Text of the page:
9. ^ I.M. Lewis, A Modern History of the Somali, fourth edition (Oxford: James Currey, 2002), p. 23
  10. ^ a b Laitin, David D. & Samatar, Said S. (1987). Somalia: Nation in Search of a State, Colorado: Westview Press. ISBN 0-86531-555-8
  11. ^ Adam, Hussein Mohamed (1997). Mending rips in the sky: options for Somali communities in the 21st century. Red Sea Press. ISBN 9781569020739. Retrieved 9 August 2016.
  12. ^ a b c d e f g Adam, Hussein Mohamed; Ford, Richard (1997-01-01). Mending rips in the sky: options for Somali communities in the 21st century. Red Sea Press. p. 127. ISBN 9781569020739.
  13. ^ a b c d Ahmed, Ali Jimale (1995-01-01). The Invention of Somalia. The Red Sea Press. p. 121. ISBN 9780932415998.
  14. ^ a b Ahmed, Ali Jimale (1995-01-01). The Invention of Somalia. The Red Sea Press. p. 130. ISBN 9780932415998.
  15. ^ a b c Hayward, R. J.; Lewis, I. M. (2005-08-17). Voice and Power. Routledge. p. 242. ISBN 9781135751753.
  16. ^ The Quranyo section of the Garre claim descent from Dirr, who are born of the Irrir Samal. UNDP Paper in Keyna http://www.undp.org/content/dam/kenya/docs/Amani%20Papers/AP_Volume1_n2_May2010.pdf Archived 2018-05-17 at the Wayback Machine
  17. ^ a b "Dynamics and Trends of Conflict in Greater Mandera" (PDF). Amani Papers. Archived from the original (PDF) on 17 May 2018. Retrieved 25 June 2016.
  18. ^ Ahmed, Ali Jimale (1995-01-01). The Invention of Somalia. The Red Sea Press. p. 122. ISBN 9780932415998.
  19. ^ Richard Burton, First Footsteps in East Africa, 1856; edited with an introduction and additional chapters by Gordon Waterfield (New York: Praeger, 1966), p. 165
  20. ^ Abdullahi, Mohamed Diriye (2001). Culture and Customs of Somalia. Greenwood Publishing Group. p. 9. ISBN 0313313334.
  21. ^ Burton, Richard (1856). First Footsteps in East Africa (1st ed.). Longman, Brown, Green, and Longmans.
  22. ^ "Somalia Maps - Perry–Castañeda Map Collection - UT Library Online". www.lib.utexas.edu. Retrieved 6 April 2018.
  23. ^ "Archived copy" (PDF). Archived from the original (PDF) on 2011-07-16. Retrieved 2009-12-06.{{cite web}}: CS1 maint: archived copy as title (link) Country Information and Policy Unit, Home Office, Great Britain, Somalia Assessment 2001, Annex B: Somali Clan Structure], p. 43; and Worldbank Conflict in Somalia: Drivers and Dynamics, January 2005, Appendix 2, Lineage Charts, pp. 56–58
  24. ^ Ahmed, Ali Jimale (1995-01-01). The Invention of Somalia. The Red Sea Press. ISBN 9780932415998.
  25. ^ Abdullahi, Mohamed Diriye (2001). Culture and Customs of Somalia. Greenwood Publishing Group. pp. 8–11. ISBN 0313313334.
  26. ^ Gale Research Inc, Worldmark encyclopedia of the nations, Volume 2, (Gale Research: 1984), p.278.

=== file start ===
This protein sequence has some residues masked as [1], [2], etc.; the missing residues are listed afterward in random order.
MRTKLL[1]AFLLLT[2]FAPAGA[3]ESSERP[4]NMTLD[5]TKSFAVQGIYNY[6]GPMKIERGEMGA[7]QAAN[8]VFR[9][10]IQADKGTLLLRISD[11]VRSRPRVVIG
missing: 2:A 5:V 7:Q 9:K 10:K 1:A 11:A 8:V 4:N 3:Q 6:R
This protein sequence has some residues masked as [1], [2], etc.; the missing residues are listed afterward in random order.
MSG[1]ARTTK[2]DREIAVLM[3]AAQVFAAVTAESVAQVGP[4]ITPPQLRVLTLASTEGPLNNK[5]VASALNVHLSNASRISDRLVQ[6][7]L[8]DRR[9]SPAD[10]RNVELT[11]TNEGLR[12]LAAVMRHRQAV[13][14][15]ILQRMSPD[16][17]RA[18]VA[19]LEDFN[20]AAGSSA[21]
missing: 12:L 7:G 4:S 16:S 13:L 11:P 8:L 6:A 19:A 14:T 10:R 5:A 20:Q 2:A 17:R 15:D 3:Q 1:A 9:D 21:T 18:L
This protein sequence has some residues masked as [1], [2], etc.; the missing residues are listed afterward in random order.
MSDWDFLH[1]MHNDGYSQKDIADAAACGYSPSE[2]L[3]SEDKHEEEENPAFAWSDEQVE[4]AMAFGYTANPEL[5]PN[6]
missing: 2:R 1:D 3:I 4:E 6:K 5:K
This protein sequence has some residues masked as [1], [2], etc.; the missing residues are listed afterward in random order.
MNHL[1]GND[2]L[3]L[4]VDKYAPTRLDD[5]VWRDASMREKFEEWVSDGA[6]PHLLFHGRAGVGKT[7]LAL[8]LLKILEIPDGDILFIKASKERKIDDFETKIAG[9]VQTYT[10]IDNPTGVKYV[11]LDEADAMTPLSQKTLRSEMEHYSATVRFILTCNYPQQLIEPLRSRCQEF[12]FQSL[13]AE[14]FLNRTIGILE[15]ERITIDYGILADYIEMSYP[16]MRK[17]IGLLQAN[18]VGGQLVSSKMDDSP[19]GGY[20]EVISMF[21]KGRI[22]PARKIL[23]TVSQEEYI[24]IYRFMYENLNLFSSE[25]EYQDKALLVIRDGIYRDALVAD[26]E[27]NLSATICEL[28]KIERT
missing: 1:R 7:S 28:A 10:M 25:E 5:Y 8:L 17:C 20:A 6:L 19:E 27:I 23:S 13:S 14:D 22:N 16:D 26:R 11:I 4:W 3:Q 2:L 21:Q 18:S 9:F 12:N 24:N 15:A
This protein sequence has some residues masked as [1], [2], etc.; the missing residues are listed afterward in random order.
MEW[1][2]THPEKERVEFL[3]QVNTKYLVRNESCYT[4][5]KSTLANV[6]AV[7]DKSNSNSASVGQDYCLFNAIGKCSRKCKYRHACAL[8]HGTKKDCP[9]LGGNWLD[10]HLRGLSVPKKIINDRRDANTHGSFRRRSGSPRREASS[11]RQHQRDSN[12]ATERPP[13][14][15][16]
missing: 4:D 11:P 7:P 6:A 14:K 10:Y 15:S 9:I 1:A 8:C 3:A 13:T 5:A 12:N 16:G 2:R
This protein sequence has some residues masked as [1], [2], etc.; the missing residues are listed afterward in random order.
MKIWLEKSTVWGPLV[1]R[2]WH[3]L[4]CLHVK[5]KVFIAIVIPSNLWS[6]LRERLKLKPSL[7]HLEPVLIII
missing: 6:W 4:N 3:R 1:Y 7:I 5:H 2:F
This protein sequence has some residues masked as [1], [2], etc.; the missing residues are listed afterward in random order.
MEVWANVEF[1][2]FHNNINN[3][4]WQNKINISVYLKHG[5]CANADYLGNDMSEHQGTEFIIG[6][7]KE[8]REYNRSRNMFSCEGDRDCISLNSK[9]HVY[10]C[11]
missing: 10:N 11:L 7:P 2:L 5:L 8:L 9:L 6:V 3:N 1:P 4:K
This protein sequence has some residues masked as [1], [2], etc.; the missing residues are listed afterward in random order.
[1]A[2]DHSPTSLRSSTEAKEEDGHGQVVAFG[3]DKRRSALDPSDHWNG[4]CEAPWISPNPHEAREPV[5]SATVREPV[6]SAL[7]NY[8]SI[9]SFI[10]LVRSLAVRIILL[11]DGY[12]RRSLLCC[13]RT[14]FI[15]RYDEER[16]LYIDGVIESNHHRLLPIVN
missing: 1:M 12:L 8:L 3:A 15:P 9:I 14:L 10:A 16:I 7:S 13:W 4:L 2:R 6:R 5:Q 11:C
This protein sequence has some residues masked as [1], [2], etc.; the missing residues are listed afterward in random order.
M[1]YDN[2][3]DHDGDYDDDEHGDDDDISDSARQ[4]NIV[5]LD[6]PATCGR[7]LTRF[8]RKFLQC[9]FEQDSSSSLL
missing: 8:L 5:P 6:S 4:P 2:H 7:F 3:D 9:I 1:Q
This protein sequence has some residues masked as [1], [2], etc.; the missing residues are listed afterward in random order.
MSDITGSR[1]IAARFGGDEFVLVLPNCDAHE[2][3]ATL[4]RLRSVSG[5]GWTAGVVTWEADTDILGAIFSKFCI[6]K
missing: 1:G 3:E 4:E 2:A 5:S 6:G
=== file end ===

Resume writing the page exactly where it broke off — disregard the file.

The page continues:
27. ^ Anthony Appiah, Henry Louis Gates, Encyclopedia of Africa, Volume 1, (Oxford University Press: 2010), p.402
  28. ^ Central Intelligence Agency (2011). "Somalia". The World Factbook. Langley, Virginia: Central Intelligence Agency. Retrieved 2011-10-05.
  29. ^ I. M. Lewis, Peoples of the Horn of Africa: Somalis, Afar and Saho, (Red Sea Press: 1998), p. 11.
  30. ^ a b c Helena Dubnov, A grammatical sketch of Somali, (Kِppe: 2003), pp. 70–71.
  31. ^ Diana Briton Putman, Mohamood Cabdi Noor, The Somalis: their history and culture, (Center for Applied Linguistics: 1993), p. 15.: "Somalis speak Somali. Many people also speak Arabic, and educated Somalis usually speak either English or Italian as well. Swahili may also be spoken in coastal areas near Kenya."
  32. ^ Fiona MacDonald et al., Peoples of Africa, Volume 10, (Marshall Cavendish: 2000), p. 178.
  33. ^ "World Population Prospects 2022". population.un.org. United Nations Department of Economic and Social Affairs, Population Division. Retrieved July 17, 2022.
  34. ^ "World Population Prospects 2022: Demographic indicators by region, subregion and country, annually for 1950-2100" (XSLX). population.un.org ("Total Population, as of 1 July (thousands)"). United Nations Department of Economic and Social Affairs, Population Division. Retrieved July 17, 2022.
  35. ^ Population Division of the Department of Economic and Social Affairs of the United Nations Secretariat, World Population Prospects: The 2010 Revision Archived May 6, 2011, at the Wayback Machine
  36. ^ United Nations Department of Economic and Social Affairs Population Division (2022). "World Population Prospects 2022 Demographic indicators by region, subregion and country, annually for 1950-2100" (XLS (91MB)). United Nations Population Division. 27 (Online ed.). New York: United Nations Department of Economic and Social Affairs, Population Division. rows 2741:2812, cols M,X,AE,S,AH,S,AA,AV,AI. Archived from the original on 2022-08-09.
  37. ^ "Somalia Population 2022", World Population Review
  38. ^ "The World FactBook - Somalia", The World Factbook, 2022  This article incorporates text from this source, which is in the public domain.
  39. ^ a b "Africa - SOMALIA". CIA The World Factbook.
  40. ^ No reliable data on nationwide literacy rate. 2013 FSNAU survey indicates considerable differences per region, with the autonomous northeastern Puntland region having the highest registered literacy rate (72%). [1]